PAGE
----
# The New Complete System of Arithmetic: Composed for the Use of the Citizens of the United States

D. Carlisle, 1802 - Arithmetic - 352 pages

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### Contents

 Simple Addition I 2 36 to Contračtions in Mutiplication 51 Probs reſulting from a compariſon of the preceding rules 44 64 Rules for the Square Root of Vulgar Fraćtions 103 Decimal Fračiions 126 Rules for reducing the Federal Coin and the Cur 137 Croſs Multiplication or uodecimals i 39 150 Rule of Three Direct in Vulgar Fraćtions 1 5 157
 Application and Uſe of the Cube Root 233 Proportion in general 239 Geometrical Proportion 248 Simple Intereſt 258 Diſcount 277 Loſs and Gain 283 Equation of Payments 291 Policies of Inſurance 29 299

 Abbreviation of Vulgar Fraćtions 166 Arbitration of Exchanges 173 Fellowſhip by Decimals 181 I 211 Involution 2 i 5 217 Application and Uſe of the Square Root 222 222
 Diſcount by Compound Intereſt 307 Preſent worth of Annuities at Compound Intereſt 319 Alternate 3 25 326 Double Poſition 334 The uſe of Logarithms 342 Weight of Engliſh and Portugueſe Gold in Dollars 351

### Popular passages

Page 243 - Divide the difference of the extremes by the common difference, and the quotient increased by 1 is the number of terms.
Page 216 - Find the greatest square number in the first or left hand period, place the root of it at the right hand of the given number, (after the manner of a quotient in division...
Page 32 - I = One. II = Two. III = Three. IV = Four. V = Five. VI = Six. VII = Seven. VIII = Eight. IX = Nine. X = Ten. XI = Eleven.
Page 334 - To find the number of Permutations or changes, that can be made of any given number of things, all different from each other. RULE.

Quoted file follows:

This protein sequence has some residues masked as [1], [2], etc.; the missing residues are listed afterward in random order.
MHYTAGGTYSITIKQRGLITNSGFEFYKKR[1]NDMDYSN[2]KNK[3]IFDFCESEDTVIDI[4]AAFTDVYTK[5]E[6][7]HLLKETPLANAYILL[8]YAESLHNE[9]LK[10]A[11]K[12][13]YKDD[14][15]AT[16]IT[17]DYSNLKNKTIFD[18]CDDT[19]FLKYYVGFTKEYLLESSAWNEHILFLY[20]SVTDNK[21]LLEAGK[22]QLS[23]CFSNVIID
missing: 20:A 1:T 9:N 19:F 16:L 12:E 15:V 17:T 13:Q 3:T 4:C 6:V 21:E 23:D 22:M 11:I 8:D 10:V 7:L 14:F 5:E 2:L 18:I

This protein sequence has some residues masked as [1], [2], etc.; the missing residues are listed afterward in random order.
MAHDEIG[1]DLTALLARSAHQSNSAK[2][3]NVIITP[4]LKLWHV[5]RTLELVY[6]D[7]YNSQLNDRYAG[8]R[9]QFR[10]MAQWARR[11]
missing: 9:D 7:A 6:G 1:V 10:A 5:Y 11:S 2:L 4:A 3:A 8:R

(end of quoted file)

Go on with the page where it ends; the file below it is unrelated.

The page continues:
Page 93 - Multiply each numerator into all the denominators, except its own, for a new numerator, and all the denominators into each other continually, for a common denominator.
Page 92 - Multiply all the numerators continually together for a new numerator, and all the denominators for a new denominator, and they will form the simple fraction required.
Page 111 - ... therefore, divide as in whole numbers, and, from the right hand of the quotient, point off so many places for decimals, as the decimal places in the dividend exceed those in the divisor.
Page 216 - Distinguish the given number into periods of two figures each, by putting a point over the place of units, another over the place of hundreds, and so on, which points show the number of figures the root will consist of. 2. Find the greatest square number in the first, or left hand period...
Page 30 - First, commit the words at the head of the table, viz. units, tens,^ hundreds, &c. to memory, then, to the simple value of each figure, join the name of its place, beginning at the left hand, and reading towards the right.
Page 224 - RULE. 1 . Separate the given number into periods of three figures each, by putting a point over the unit figure and every third figure bejond the place of units.